In an age of calorie-counting, carb-reducing, fat-free, sugar-free, taste-free everything, one culinary beacon isn’t afraid to let the grease fly. At tiny shack Susie’s Drive Thru (4126 W Montrose Ave, 773-283-6544), healthy is out and guilty pleasure is in. That delicious disregard for the arteries keeps customers queued up ’round the clock.
“Welcome to cholesterol heaven,” chirps night manager Laura Migon, dishing up an order of Susie’s signature cheese fries, a honey-almond milk shake and a fully loaded hot dog complete with raw onions, cucumber, relish, pickles and fresh tomatoes. “I’ve been working here for 34 years and still love the food,” she says.
Hot-dog devotees love it, too. Established in 1973, Susie’s is the last surviving member of a trio of Chicago-based hot-dog havens once owned by the Ninos family. Named after daughter Susan Kandra—one of four current owners of Susie’s Drive-In along with semiretired father-mother duo Gus and Kathy Ninos and sister Anastasia Romero—the former Western Burger building did so well as a hot-dog stand, it eventually drew all four Ninos there full time, as well as Migon, Kandra’s future mother-in-law.
Susie’s has evolved into a 16-person, 24-hour operation that looks almost exactly the way it did in the ’70s. It still has bare-bones decor, provides indoor seating for a whopping three patrons, and dishes up the majority of its 22,000 dogs per year through two all-night walk-up windows and two all-night drive-through windows.
Dog devourers don’t come here for a swanky setting. Susie’s clientele, a mishmash of families, college students, neighborhood locals and hot-dog connoisseurs, keep coming back because nothing goes with a neatly loaded dog quite like a housemade taco shell stuffed to the brim with french fries topped with cheese, bacon and grilled chicken (one of several topping combos available on the build-your-own-fries menu), and washed down with a milk shake in flavors ranging from butterscotch to “baboon” (chocolate and banana). Susie’s also offers several dishes of its own creation, such as the gyro burger (a concoction of hamburger, gyro meat, housemade sauce and onion served on a bun) and the corn pole (a cheese-stuffed Polish sausage battered and fried like a corn dog).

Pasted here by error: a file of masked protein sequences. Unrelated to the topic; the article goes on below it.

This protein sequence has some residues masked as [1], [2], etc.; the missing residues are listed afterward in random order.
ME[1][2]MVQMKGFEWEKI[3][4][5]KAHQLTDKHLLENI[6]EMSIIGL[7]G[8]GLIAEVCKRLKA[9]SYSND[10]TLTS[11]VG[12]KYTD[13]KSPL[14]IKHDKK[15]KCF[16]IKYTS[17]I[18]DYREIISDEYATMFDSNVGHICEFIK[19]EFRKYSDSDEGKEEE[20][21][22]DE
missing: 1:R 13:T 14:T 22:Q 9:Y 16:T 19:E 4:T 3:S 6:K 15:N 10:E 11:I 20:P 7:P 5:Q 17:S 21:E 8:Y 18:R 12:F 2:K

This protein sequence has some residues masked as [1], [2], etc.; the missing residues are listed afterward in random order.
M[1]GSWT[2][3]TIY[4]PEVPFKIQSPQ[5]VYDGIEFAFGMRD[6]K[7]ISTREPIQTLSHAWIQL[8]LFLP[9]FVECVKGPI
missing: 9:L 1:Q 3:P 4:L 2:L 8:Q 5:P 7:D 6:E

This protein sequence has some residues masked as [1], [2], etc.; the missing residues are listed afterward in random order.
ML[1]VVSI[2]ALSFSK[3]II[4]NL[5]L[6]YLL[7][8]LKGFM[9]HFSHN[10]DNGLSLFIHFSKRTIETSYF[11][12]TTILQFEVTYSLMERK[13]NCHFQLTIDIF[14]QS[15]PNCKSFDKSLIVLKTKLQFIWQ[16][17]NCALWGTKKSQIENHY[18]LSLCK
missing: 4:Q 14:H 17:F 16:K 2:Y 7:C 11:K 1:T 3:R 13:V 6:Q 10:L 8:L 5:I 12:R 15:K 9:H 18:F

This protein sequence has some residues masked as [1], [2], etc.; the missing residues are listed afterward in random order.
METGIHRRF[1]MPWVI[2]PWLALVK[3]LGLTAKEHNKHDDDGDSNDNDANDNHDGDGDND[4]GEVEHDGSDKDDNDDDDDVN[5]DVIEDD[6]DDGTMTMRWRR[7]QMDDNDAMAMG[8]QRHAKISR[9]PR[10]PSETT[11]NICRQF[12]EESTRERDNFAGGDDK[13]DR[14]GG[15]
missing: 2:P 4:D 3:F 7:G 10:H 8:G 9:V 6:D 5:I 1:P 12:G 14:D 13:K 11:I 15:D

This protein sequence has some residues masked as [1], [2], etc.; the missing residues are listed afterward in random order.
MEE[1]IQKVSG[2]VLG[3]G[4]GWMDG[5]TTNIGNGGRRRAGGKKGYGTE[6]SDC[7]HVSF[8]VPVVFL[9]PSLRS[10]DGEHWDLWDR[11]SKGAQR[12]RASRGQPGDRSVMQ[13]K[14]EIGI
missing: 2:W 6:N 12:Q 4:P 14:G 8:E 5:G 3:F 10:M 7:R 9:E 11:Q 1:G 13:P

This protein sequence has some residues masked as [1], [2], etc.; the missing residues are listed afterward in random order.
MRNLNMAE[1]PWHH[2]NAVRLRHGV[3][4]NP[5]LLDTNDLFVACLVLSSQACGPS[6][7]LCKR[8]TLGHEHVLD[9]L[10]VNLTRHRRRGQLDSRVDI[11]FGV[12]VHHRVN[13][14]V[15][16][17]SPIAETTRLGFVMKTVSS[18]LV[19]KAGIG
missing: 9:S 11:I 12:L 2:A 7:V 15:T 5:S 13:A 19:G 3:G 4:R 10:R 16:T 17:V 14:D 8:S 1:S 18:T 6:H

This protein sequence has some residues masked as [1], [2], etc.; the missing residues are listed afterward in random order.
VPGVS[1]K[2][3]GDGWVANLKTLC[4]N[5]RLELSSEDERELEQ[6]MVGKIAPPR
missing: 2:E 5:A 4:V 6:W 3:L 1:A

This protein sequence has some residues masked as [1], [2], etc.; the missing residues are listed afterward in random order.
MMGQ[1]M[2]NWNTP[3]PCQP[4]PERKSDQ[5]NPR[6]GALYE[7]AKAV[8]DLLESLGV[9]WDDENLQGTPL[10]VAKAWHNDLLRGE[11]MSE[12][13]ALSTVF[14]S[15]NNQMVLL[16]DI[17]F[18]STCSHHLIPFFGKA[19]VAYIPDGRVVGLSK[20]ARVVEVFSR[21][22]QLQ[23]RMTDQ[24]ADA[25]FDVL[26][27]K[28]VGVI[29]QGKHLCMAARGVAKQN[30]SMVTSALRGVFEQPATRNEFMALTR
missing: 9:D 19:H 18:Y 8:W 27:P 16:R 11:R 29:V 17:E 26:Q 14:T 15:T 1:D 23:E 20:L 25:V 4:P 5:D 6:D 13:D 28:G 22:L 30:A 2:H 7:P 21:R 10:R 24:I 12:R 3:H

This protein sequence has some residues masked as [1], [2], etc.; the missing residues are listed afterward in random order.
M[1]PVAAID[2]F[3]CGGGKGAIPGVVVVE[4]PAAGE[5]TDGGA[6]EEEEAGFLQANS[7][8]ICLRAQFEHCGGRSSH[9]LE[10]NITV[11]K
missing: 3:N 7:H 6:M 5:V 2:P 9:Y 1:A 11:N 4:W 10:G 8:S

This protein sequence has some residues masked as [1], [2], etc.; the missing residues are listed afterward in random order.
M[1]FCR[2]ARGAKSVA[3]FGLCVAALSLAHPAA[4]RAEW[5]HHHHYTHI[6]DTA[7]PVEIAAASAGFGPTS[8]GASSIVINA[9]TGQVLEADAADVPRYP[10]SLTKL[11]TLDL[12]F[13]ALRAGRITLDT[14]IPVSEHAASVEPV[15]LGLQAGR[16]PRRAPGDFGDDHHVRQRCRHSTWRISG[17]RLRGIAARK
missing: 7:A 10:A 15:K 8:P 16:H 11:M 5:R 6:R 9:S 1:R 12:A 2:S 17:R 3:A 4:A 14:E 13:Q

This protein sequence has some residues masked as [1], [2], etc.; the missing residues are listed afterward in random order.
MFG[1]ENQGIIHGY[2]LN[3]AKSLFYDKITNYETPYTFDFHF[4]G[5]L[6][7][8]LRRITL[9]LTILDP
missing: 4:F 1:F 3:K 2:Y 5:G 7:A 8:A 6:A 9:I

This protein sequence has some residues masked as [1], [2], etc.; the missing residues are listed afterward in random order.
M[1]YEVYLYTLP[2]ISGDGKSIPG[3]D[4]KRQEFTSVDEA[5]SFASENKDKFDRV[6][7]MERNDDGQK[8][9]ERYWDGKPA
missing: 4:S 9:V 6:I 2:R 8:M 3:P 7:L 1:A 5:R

“A lot of the recipes are Gus’s and a lot of them are secret,” explains Migon. “He invents things and then passes them down to the girls. We’re always trying to come up with something new and better.”
Migon also admits patrons who hit up Susie’s late on a weekend night might get a glimpse of a less-appetizing kind of wiener. “Sometimes when it’s late and the drunks come out, things get a little funny, sometimes a little risqué,” Migon explains. “We’ve had customers try to place drive-through orders into a tree in the back of our lot [instead of ordering at the window]. We’ve had guys jump over the counter, dance on the tables, get mad and strip down in the lot, give you a bit of a show. We have girls that try to get free food by flashing our guys that work here, couples that steam up car windows in our parking lot. After a while I go up and say, ‘Could you please get a hotel [room]?’ It’s actually pretty funny.”
While limited seating, a deliciously grease-soaked-yet-trans-fat-free menu and the occasional drunken episode would detract from a more pretentious establishment, these quirks only add to Susie’s divey charm. “I’ve watched this place grow from ten customers a shift to hundreds on a shift,” Migon says. “It’s amazing, and I’m really proud of the fact that I’ve been part of it.”